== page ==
April 15, 2005 | David F. Coppedge

Dinosaur Fossilized in the Act of Laying Eggs

Two eggs, with shell material still attached, were found inside the oviducts of a theropod dinosaur, a Chinese team reported in Science.1  This first-time discovery of intact eggs in the body of the female “suggests that theropod dinosaurs had two functional oviducts (like crocodiles) but that each oviduct produced only one egg at a time and that an entire egg clutch was laid through multiple ovipositions (like birds).”  The suggestion that the fossil provides an intermediate egg-laying structure between reptiles and birds was made on the basis of the position of the eggs.  It is improbable two eggs would be found in the ovary when the animal was fossilized, they explained:

Unless sequential egg formation and shelling was very rapid and/or there was an extremely prolonged period of egg laying, the preservation of only two tightly juxtaposed eggs in the specimen strongly indicates that each of the paired oviducts simultaneously produced a single egg.   (Emphasis added in all quotes.)

The fossilization process appears to have retained the shape and texture of the eggshells.  See also the popular writeups on this story in National Geographic, BBC News and MSNBC News.


1Sato et al., “A Pair of Shelled Eggs Inside A Female Dinosaur,” Science, Vol 308, Issue 5720, 375 , 15 April 2005, [DOI: 10.1126/science.1110578].

The science reporters all seem to be jumping on the spin that this might represent a transitional form, and ignoring the remarkable fact that this animal was buried and fossilized within minutes or seconds of laying eggs.  The missing-link angle depends on interpretation of positions of the eggs relative to the pelvis and oviducts.  Notice how the paper said unless sequential egg formation and shelling was very rapid – a reference to how quickly this mother dinosaur was buried.  Could the rapid fossilization of this dinosaur been contemporaneous with a worldwide event that entombed a T. rex in Montana (see 03/24/2005 entry), leaving blood vessels intact?  If so, both these specimens were living much more recently than tens of millions of years ago.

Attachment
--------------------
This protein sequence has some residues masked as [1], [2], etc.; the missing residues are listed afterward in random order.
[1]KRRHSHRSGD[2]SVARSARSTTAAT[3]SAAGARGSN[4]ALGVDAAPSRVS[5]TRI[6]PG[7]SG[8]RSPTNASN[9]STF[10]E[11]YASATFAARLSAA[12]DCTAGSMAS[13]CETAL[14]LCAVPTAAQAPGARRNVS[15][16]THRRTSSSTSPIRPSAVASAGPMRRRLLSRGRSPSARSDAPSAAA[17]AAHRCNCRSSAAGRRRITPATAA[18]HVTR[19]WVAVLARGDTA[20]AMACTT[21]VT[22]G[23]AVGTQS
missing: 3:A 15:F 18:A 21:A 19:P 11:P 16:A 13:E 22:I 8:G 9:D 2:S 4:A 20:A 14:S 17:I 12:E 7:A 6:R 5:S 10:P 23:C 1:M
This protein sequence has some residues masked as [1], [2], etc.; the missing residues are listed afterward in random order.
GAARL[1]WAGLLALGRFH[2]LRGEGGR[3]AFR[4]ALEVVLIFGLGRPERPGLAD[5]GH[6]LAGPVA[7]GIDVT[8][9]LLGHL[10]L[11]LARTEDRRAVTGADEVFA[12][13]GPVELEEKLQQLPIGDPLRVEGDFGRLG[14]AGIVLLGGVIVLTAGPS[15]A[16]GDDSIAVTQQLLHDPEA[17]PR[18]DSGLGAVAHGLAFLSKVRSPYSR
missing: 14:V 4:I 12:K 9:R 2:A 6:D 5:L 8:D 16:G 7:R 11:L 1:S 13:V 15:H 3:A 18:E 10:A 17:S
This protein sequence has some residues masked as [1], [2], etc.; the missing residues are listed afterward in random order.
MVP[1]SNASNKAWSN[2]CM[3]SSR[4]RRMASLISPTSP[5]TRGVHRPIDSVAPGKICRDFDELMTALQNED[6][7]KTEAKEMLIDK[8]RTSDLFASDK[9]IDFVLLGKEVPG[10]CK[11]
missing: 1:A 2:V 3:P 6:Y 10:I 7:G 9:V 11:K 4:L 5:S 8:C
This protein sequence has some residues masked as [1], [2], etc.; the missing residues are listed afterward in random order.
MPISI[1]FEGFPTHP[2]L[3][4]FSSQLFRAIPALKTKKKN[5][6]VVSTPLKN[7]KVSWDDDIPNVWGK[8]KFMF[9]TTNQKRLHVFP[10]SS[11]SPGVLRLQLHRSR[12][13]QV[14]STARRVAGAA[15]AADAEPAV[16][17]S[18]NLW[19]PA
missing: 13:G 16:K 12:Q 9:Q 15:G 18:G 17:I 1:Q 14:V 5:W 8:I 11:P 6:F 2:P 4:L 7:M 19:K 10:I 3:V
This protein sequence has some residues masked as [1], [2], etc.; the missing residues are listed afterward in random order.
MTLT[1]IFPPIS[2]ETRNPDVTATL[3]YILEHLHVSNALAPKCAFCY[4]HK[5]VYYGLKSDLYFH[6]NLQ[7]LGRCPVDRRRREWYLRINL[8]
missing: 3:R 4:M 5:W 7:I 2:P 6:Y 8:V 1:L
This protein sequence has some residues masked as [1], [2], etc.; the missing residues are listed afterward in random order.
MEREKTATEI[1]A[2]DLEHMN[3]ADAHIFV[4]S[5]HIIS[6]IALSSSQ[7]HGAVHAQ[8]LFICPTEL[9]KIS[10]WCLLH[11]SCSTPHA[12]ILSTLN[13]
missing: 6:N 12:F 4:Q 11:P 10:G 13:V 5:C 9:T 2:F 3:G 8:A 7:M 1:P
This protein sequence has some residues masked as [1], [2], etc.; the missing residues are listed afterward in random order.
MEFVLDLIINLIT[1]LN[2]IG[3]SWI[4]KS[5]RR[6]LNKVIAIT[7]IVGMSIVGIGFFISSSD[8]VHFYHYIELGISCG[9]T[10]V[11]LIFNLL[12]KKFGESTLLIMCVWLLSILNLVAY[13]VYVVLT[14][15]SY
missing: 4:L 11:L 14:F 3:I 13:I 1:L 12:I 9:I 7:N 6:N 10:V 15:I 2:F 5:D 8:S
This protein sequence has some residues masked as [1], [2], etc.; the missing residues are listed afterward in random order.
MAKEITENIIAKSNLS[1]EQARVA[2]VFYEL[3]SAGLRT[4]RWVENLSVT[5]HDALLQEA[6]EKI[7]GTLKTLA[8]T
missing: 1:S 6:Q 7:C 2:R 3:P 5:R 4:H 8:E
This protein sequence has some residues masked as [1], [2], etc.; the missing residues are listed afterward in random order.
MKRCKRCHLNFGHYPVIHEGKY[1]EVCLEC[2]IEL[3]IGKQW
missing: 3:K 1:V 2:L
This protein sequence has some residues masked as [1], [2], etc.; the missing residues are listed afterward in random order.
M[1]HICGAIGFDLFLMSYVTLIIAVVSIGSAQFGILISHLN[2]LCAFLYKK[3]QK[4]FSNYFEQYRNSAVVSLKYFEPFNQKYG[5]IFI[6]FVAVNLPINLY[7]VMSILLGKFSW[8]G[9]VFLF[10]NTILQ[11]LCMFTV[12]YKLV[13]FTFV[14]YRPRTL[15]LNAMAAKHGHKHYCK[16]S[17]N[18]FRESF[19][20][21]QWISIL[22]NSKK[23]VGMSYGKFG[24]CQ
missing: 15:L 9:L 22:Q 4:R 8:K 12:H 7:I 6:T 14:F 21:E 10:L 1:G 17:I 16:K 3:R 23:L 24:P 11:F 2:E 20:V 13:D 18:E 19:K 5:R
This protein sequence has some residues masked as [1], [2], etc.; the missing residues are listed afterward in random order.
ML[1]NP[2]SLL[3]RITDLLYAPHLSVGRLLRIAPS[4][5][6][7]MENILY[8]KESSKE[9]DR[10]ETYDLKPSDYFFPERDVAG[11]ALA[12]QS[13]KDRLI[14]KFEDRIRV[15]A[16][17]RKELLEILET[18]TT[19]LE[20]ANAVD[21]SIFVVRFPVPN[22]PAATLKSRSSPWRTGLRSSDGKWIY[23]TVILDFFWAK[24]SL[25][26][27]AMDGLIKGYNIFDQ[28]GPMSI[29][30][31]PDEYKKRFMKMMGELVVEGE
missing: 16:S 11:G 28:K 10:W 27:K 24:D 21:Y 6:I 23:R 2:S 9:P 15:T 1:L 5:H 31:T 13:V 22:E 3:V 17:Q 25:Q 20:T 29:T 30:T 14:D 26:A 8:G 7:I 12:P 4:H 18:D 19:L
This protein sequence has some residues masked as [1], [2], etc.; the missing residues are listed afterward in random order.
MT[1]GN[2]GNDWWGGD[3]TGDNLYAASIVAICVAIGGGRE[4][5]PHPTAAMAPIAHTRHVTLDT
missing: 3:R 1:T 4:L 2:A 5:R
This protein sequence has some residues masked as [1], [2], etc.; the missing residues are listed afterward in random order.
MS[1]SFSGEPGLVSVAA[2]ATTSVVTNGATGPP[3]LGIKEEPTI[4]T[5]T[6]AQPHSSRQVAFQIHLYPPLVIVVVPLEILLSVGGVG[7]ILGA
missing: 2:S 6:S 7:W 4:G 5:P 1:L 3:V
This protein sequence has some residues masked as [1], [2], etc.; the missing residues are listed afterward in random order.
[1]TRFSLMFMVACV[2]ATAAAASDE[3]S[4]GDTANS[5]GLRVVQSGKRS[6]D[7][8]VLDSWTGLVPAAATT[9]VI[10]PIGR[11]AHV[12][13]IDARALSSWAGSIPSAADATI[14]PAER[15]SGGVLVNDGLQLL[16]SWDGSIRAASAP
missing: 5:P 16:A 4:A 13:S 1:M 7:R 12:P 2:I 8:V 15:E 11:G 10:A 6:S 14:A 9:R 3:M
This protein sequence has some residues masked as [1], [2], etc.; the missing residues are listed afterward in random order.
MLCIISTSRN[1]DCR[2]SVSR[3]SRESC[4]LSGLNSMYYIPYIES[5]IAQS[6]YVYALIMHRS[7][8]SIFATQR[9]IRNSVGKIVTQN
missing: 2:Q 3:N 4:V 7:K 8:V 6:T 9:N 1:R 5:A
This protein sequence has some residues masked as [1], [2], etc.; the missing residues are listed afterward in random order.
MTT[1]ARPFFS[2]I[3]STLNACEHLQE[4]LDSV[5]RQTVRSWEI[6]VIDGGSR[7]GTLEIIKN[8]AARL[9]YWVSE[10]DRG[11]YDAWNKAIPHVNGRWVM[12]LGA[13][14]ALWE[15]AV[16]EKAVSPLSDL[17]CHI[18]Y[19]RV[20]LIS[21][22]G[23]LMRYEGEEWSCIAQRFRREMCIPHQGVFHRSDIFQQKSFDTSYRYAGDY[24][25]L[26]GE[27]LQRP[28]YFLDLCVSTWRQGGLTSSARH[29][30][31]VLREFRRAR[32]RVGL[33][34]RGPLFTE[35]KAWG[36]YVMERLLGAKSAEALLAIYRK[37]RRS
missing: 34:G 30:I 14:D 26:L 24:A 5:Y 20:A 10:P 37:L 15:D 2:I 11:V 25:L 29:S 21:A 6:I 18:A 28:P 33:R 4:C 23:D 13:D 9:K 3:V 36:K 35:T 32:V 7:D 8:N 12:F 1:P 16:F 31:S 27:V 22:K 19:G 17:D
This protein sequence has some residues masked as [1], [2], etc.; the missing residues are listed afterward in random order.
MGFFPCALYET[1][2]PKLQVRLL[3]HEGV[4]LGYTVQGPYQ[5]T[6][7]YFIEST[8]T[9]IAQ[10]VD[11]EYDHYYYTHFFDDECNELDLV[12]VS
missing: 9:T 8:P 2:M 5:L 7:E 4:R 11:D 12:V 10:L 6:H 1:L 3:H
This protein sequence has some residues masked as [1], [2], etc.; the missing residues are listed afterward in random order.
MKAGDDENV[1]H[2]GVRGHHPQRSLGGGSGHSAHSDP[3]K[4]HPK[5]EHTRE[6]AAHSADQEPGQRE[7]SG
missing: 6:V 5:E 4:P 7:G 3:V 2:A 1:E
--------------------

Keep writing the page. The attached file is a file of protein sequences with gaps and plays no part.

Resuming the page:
There are many, many things different between dinosaurs and birds.  Finding structural similarities in oviducts begs the question of how egg-laying and all its prerequisite equipment evolved in the first place.  The ability to encase an embryo in a calcified incubator of the right size and shape, keep it at the right temperature for the right time, and provide instructions to the hatchling on how and when to break out, is what we want explained in the Darwinist storybook.  Even that story would beg the question of everything else that would have to be pre-existent for egg laying to work: the structure of the mother’s skeleton, the egg laying machinery, the developmental process, the mineralization and nutrient requirements, and the incredibly complex story of embryonic development.  Saying it evolved doesn’t make it so.
    MSNBC News uttered another one of those ridiculous evolutionary lines that is self-contradicting, because it implies purpose on the part of the blind mechanism of natural selection, the very thing King Charles ordered expunged from biological explanations.  Any questions on why the final sentence below deserves Stupid Evolution Quote of the Week?  This is cartoon material:

“The evolution of one egg at a time happened very early, before birds could fly, and then the evolution of only one oviduct happened later,” he said [Matt Carrano, curator of dinosaurs at the National Museum of Natural History in Washington].
    “That might be related to the origin of flight,” he said, explaining that maybe birds wanted to lighten their body and so developed one oviduct.

(Visited 19 times, 1 visits today)
Categories: Birds, Dinosaurs, Fossils

Leave a Reply

This site uses Akismet to reduce spam. Learn how your comment data is processed.